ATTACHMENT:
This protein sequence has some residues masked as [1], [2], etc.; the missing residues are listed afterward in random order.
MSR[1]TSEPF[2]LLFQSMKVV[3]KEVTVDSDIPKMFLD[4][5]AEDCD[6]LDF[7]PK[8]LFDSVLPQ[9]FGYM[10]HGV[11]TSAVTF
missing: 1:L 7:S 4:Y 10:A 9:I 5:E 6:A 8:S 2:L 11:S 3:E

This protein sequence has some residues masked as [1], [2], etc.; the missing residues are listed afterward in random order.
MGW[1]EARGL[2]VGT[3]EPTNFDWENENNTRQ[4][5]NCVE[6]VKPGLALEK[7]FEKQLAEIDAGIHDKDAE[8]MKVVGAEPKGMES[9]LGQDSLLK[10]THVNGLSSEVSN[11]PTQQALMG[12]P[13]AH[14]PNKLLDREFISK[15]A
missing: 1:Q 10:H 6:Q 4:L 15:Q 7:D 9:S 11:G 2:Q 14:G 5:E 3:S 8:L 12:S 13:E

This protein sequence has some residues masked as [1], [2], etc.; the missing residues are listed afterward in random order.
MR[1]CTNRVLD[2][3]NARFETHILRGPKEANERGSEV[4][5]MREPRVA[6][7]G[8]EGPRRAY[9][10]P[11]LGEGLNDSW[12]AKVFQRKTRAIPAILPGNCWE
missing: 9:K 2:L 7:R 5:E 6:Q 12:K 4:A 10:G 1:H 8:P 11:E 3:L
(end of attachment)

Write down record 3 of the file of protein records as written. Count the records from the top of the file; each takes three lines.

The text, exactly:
This protein sequence has some residues masked as [1], [2], etc.; the missing residues are listed afterward in random order.
MR[1]CTNRVLD[2][3]NARFETHILRGPKEANERGSEV[4][5]MREPRVA[6][7]G[8]EGPRRAY[9][10]P[11]LGEGLNDSW[12]AKVFQRKTRAIPAILPGNCWE
missing: 9:K 2:L 7:R 5:E 6:Q 12:K 4:A 10:G 1:H 8:P 11:E 3:L